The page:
After the Year of Datasec Fail, in the wake of breach after leak after hack, it’s time to cop to the fact that private data security is Serious Business.
Private sector titans like Google, Facebook and Yahoo, not to mention the actual flippin’ US government, have demonstrated that, if there’s anything in your life you’d rather Vladimir Putin and/or the entire Internet not know about, you’d better spit on your hands, boot up your robot of choice, and take responsibility for your own infosec.
Sounds awful, doesn’t it?
The mere notion of handling your own information security (“infosec” to professional nerds like your narrator) conjures images of command lines, spaghetti code and whatever else it is tech types actually, yknow, do. If only there was an easy fix! A simple, widely applicable one-shot that would make your precious 1s and 0s safe forever.
There pretty much is. It’s Linux.
Superficially, using the famous open-source operating system might seem like the opposite of security. After all, the point of open-source is that anybody can look at and futz with the code. How is that compatible with “make everything hidden?”
But that’s the not-so-secret shame of tech
As we’ve ceded more and more of our lives to internet-enabled services, nothing is hidden. Cloud-based services like Google Docs and online-only offerings like Facebook and whatever Yahoo’s doing these days are accessible to everyone, everywhere. That’s the point. That’s their offer. “Accessible to everyone” is incompatible with “accessible only to nice people.”
The Linux fix is twofold.
First, old-school hackers (cue pounding 90s electronica soundtrack) still trading on invading your personal system generally don’t bother with Linux exploits. Windows and the traditionally safer Apple are bigger, more valuable targets. Second, 5 popular distros – that’s “particular flavors of Linux some noble white-hat nerds put together for you” – incorporate fixes for increasingly common Internet breaches of the kind that felled Facebook and Google.
Tails is a live OS, which means you can put it on a USB stick or disc, run it on any computer, and when you pop it out again the computer goes back to the way it was. Local hacks work by reading your logs, huge quantities of nested information your operating system hangs onto for complicated reasons. Windows does it. Apple does it. Some Linux distros do it. Tails doesn’t. It also roots your internet traffic through the legendary Tor, benchmark of Internet anonymity. Tails’s commitment to zero-footprint computing also has the smaller but just as welcome convenience that, if you do prefer to use it sparingly and stick with your old, less-secure OS, it leaves no souvenirs on your system; your old setup will boot like nothing happened.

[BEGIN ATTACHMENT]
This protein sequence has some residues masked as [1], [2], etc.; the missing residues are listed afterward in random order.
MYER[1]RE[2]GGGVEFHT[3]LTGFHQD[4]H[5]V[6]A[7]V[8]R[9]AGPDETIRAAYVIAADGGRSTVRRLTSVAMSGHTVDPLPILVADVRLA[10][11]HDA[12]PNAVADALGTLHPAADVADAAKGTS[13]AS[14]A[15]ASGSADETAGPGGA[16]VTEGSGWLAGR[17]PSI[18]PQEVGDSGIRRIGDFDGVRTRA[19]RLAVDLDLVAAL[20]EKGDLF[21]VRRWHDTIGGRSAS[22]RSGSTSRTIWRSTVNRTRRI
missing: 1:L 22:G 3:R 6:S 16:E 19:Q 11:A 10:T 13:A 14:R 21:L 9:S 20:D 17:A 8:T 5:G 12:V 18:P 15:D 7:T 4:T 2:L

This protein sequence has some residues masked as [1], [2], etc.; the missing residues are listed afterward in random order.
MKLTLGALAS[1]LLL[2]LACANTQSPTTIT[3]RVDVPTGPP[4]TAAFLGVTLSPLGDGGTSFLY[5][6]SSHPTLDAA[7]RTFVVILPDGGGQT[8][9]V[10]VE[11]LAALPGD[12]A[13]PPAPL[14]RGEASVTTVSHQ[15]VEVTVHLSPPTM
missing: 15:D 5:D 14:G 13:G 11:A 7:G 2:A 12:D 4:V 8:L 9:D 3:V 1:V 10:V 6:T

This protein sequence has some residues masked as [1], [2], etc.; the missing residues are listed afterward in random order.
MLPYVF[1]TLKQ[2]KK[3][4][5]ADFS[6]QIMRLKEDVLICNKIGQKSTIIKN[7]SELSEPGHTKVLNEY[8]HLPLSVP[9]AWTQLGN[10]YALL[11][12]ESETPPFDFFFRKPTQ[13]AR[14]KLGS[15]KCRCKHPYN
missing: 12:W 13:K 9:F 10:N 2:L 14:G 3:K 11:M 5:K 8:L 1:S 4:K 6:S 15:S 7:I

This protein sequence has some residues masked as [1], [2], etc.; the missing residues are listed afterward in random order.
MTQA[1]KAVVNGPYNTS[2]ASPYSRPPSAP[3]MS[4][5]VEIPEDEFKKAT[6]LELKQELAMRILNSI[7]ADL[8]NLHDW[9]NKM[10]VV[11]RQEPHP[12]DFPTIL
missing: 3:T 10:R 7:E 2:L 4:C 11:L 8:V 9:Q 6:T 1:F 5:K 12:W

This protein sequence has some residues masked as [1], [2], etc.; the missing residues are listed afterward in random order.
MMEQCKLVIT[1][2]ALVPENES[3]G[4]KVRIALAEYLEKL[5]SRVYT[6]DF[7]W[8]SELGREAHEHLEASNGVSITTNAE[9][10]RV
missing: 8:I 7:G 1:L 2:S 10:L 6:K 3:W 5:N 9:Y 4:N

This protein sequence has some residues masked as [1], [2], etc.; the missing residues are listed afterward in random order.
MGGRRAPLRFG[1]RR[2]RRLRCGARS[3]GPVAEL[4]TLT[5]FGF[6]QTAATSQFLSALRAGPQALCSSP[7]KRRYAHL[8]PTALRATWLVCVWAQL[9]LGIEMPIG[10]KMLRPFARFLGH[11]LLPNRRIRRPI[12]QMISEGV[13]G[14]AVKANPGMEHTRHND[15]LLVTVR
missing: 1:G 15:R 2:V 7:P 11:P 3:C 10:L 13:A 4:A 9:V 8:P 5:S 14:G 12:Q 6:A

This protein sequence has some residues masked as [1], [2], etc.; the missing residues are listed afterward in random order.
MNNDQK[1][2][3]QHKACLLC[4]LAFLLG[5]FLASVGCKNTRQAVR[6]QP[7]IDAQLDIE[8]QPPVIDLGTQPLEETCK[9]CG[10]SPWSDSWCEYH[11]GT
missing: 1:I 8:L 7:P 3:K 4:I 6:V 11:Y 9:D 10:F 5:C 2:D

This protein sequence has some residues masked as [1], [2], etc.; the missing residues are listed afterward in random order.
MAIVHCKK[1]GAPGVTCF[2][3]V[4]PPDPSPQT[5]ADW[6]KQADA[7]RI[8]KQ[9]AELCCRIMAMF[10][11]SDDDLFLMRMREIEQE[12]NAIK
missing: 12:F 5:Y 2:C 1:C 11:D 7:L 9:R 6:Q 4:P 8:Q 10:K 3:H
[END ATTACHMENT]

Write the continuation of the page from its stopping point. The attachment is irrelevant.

If this were a 19th century novel, this entry would be called “IprediaOS. Or, the Trouble with Tor.” Tor prioritizes security above all else and limits Internet access accordingly. There’s a lot of stuff it won’t go near, because it’s just not secure enough. That limits the mainstream usability of Tor, not to mention services like Tails that rely on it. IprediaOS uses a similar but less strict service, I2P, that affords access to the everyday Web with minimal loss of security. IprediaOS also comes with anonymous chat, email and BitTorrent clients.
Whonix is a unique beast. It’s a virtual machine, which is (incredible oversimplification incoming!) a program that thinks it’s a computer and convinces others to treat it likewise. Its big offer is that it can be run as a program on the Windows and Mac OSes, making it a perfect match for anybody who only has a job or three that demand anonymity – cloud-based business records, say, or anonymous blogging – and is otherwise good to go with a by-the-book setup. It’s also a great way to learn the basics of home infosec, since, being based on the venerable Debian distro of Linux, it plays well with Microsoft, Apple and other Linux systems.
Not a typo! This cleverly named beastie discreetly keeps your secrets by building a discrete structure, unconnected to anything else, for you to whisper them in. It’s limited in function compared to the other services listed, functioning primarily as data storage and anti-malware/spyware/Trojan solution, but it is very good at those things. It’s in beta at present, and as is a beta’s wont there’s a bug or two to shake out, but it has real promise as a data security tool.